Gerrymandering, the ballot box, and education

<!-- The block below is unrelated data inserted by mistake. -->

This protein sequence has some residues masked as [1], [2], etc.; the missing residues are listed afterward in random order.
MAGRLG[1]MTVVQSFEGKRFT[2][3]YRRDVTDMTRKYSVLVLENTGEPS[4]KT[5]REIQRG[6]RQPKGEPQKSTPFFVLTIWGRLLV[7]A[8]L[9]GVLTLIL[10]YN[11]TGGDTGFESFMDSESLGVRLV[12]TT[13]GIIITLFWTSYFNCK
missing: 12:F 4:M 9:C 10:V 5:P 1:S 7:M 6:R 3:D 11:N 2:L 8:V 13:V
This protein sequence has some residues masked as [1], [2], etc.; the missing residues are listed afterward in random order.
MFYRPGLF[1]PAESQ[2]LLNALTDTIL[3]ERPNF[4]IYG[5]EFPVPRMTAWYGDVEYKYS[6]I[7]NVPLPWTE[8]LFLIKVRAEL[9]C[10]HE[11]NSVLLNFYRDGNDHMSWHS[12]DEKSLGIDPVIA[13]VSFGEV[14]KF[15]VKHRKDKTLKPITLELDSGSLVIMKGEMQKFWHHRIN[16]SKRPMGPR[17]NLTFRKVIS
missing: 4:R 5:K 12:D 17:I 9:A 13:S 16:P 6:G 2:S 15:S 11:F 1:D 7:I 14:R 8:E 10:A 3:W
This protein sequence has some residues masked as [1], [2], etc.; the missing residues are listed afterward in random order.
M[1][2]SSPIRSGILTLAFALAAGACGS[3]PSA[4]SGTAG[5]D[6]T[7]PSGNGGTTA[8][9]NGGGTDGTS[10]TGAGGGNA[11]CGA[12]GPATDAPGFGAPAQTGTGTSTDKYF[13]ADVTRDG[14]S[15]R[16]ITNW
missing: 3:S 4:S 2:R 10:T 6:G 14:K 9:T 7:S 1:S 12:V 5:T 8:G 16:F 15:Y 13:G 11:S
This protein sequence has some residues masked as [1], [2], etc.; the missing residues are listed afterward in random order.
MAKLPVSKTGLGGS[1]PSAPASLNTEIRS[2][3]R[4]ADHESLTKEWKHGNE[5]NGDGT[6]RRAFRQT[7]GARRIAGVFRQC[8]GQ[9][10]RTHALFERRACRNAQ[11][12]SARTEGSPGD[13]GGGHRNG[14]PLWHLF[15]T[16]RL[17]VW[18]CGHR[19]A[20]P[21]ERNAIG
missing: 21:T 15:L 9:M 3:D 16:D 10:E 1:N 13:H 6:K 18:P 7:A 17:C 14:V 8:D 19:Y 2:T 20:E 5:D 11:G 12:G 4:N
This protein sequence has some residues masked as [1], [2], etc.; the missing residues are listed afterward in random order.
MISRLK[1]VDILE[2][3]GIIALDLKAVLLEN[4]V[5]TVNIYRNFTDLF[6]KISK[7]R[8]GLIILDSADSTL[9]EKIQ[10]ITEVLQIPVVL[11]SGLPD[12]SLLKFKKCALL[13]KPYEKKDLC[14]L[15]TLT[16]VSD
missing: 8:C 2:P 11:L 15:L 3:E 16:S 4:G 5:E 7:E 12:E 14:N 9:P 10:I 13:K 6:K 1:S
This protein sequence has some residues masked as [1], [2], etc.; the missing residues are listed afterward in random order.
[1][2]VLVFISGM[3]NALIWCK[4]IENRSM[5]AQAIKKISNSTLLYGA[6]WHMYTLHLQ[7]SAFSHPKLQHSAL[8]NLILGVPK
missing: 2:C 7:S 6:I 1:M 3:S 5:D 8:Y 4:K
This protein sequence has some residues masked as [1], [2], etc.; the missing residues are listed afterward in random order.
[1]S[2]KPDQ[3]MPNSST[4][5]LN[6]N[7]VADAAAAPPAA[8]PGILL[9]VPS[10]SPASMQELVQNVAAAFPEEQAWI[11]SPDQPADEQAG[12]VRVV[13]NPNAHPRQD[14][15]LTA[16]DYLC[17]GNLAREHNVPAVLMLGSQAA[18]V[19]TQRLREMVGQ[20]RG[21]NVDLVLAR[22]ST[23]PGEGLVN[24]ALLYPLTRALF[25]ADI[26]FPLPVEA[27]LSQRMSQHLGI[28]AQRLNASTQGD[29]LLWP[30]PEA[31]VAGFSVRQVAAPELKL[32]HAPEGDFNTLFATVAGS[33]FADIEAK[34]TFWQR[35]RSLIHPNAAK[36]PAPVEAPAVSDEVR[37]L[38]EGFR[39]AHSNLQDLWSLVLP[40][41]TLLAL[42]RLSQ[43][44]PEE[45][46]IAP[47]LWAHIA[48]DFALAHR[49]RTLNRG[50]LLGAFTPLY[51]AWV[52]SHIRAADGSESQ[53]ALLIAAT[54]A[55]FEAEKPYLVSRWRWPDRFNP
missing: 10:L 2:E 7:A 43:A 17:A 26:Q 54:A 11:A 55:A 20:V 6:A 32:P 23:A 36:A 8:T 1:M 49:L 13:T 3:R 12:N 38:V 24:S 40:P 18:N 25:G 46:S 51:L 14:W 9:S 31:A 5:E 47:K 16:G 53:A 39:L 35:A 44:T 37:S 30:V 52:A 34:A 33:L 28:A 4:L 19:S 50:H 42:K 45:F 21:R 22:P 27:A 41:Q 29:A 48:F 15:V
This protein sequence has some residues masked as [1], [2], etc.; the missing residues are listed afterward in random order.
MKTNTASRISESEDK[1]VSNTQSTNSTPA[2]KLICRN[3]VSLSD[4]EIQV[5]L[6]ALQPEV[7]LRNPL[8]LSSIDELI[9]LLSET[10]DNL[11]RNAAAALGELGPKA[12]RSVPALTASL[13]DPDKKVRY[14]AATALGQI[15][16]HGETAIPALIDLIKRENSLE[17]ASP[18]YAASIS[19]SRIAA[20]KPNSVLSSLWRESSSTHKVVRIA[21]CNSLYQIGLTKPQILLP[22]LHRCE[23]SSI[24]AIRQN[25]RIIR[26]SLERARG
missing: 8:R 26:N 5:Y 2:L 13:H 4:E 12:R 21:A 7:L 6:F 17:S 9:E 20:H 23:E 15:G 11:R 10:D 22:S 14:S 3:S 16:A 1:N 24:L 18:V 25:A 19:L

There is general agreement on two points: that the redistricting is skewed so that Republicans would hold significantly more safe districts than Democrats and that of the 120 House seats, fewer than 25 are considered competitive; of the 50 Senate seats, fewer than 10. Should a majority of voters want to use the ballot box to support public school funding to achieve a sound basic education, how could they do so? (See analyses from The Princeton Gerrymandering Project, The New York Times, the Campaign Legal Center, and The News & Observer.)
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